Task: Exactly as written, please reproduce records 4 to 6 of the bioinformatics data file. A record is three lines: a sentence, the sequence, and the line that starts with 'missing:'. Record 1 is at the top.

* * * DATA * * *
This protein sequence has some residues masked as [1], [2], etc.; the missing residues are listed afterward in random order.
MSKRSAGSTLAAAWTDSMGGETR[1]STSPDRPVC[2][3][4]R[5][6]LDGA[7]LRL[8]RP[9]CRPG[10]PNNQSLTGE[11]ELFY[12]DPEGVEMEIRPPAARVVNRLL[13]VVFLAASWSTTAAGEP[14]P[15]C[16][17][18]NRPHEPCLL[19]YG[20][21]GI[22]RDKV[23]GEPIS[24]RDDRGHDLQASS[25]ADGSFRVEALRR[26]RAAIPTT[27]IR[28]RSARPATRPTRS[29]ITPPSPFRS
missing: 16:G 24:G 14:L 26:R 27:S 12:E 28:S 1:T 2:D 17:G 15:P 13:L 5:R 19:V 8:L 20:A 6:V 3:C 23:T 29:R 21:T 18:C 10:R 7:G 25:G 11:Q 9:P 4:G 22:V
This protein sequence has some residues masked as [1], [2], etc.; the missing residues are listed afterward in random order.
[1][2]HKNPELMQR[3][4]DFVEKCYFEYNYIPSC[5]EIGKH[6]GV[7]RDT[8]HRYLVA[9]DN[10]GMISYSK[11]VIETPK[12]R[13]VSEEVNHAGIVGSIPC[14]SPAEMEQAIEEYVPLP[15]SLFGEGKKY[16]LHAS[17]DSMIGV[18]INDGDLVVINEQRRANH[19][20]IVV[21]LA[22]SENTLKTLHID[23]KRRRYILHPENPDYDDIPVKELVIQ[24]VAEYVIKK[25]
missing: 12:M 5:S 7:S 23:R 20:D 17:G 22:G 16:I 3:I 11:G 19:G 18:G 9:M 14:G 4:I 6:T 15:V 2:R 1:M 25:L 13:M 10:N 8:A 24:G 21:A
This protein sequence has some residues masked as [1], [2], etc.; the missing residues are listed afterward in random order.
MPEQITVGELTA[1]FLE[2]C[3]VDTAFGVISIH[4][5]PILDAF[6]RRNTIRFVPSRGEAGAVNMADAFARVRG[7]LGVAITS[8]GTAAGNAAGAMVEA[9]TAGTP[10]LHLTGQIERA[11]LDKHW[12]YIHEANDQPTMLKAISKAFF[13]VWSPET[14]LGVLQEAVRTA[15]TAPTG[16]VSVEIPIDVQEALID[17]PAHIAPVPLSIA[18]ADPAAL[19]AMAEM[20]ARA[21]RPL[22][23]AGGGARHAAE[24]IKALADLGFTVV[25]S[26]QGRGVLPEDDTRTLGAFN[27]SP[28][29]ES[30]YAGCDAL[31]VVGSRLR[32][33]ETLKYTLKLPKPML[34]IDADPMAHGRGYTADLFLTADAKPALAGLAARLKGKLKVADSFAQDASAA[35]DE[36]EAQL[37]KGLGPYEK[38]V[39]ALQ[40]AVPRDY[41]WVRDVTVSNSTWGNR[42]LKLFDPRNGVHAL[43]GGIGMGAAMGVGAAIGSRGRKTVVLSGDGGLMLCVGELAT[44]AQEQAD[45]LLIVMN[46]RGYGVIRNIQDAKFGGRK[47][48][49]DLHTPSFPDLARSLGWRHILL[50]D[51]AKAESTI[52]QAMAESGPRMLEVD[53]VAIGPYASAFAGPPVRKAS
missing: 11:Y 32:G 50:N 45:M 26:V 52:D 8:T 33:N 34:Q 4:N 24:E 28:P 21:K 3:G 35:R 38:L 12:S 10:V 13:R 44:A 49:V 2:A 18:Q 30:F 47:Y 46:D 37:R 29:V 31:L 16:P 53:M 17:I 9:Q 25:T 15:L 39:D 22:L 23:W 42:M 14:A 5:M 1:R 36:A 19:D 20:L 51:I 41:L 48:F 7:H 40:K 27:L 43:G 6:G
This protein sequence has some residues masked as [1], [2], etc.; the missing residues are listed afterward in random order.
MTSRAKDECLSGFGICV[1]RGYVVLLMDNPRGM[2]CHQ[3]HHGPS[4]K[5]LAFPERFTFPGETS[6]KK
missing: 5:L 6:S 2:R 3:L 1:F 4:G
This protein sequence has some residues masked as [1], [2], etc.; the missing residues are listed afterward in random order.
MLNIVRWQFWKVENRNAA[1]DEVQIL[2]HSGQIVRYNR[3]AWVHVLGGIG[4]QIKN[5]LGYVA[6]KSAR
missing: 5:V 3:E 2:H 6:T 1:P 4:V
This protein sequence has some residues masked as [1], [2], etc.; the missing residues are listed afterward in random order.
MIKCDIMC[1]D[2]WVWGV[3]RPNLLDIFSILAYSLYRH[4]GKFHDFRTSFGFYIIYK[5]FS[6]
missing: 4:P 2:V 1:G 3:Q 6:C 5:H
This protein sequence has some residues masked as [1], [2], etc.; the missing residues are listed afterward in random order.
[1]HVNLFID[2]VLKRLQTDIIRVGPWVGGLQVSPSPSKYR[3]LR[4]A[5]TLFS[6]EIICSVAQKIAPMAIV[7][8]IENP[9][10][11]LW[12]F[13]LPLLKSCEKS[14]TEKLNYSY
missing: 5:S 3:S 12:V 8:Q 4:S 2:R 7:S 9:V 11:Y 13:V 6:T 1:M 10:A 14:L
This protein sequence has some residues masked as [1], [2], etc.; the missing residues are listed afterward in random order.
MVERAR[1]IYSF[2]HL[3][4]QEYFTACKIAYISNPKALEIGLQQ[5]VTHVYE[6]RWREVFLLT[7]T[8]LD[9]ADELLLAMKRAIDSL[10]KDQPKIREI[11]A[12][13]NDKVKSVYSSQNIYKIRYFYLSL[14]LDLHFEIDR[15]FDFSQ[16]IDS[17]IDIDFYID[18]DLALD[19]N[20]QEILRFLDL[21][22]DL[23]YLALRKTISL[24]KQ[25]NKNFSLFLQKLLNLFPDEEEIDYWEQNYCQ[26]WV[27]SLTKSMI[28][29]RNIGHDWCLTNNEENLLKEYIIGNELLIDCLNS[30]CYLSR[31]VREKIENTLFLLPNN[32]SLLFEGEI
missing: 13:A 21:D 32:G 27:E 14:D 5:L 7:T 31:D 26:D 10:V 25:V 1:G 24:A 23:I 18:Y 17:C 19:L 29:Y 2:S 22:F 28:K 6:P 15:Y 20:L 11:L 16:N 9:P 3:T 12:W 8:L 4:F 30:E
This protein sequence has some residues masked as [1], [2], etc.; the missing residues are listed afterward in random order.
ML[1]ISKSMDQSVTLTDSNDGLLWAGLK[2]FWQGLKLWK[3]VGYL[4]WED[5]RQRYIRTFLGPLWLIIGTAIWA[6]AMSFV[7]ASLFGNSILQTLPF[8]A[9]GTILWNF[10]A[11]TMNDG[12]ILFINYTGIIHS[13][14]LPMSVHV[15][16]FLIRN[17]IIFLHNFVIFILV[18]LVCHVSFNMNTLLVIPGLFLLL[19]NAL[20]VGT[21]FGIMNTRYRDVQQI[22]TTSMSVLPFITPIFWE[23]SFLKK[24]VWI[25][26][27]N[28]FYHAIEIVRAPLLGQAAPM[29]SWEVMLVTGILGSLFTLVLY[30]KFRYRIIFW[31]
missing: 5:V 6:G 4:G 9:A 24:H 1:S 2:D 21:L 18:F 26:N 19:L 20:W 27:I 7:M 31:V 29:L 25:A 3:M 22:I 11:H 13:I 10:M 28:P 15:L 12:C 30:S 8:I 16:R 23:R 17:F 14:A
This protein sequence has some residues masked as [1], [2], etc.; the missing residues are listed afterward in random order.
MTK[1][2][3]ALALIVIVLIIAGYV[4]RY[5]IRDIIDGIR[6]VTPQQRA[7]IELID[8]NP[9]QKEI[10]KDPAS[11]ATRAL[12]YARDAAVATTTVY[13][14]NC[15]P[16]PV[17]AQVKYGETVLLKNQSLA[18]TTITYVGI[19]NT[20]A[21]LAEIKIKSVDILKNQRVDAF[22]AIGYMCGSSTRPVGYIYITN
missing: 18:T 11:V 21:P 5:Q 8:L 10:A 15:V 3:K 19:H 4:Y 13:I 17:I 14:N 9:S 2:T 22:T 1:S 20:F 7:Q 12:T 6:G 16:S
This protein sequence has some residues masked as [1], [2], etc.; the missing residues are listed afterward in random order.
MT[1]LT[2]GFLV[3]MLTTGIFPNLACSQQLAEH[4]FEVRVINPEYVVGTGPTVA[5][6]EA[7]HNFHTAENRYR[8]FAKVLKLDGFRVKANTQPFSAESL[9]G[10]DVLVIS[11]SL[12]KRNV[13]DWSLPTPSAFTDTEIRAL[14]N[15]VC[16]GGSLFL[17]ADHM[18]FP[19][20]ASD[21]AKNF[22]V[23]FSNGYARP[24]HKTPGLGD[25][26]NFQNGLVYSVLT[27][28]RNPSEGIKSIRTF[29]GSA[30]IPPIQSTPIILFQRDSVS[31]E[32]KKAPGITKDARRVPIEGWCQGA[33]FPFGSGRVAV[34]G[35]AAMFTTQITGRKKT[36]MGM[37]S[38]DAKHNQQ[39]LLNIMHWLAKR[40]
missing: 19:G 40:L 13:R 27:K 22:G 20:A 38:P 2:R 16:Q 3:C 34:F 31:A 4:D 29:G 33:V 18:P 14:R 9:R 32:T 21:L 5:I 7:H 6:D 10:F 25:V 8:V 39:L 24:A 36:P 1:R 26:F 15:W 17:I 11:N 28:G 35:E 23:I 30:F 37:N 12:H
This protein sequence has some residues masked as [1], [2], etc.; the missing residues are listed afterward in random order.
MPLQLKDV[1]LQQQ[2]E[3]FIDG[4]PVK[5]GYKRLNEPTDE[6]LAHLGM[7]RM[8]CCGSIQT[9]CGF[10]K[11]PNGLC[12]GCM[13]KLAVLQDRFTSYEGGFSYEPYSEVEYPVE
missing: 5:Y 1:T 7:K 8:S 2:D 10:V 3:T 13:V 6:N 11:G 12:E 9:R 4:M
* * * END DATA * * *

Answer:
This protein sequence has some residues masked as [1], [2], etc.; the missing residues are listed afterward in random order.
MTSRAKDECLSGFGICV[1]RGYVVLLMDNPRGM[2]CHQ[3]HHGPS[4]K[5]LAFPERFTFPGETS[6]KK
missing: 5:L 6:S 2:R 3:L 1:F 4:G
This protein sequence has some residues masked as [1], [2], etc.; the missing residues are listed afterward in random order.
MLNIVRWQFWKVENRNAA[1]DEVQIL[2]HSGQIVRYNR[3]AWVHVLGGIG[4]QIKN[5]LGYVA[6]KSAR
missing: 5:V 3:E 2:H 6:T 1:P 4:V
This protein sequence has some residues masked as [1], [2], etc.; the missing residues are listed afterward in random order.
MIKCDIMC[1]D[2]WVWGV[3]RPNLLDIFSILAYSLYRH[4]GKFHDFRTSFGFYIIYK[5]FS[6]
missing: 4:P 2:V 1:G 3:Q 6:C 5:H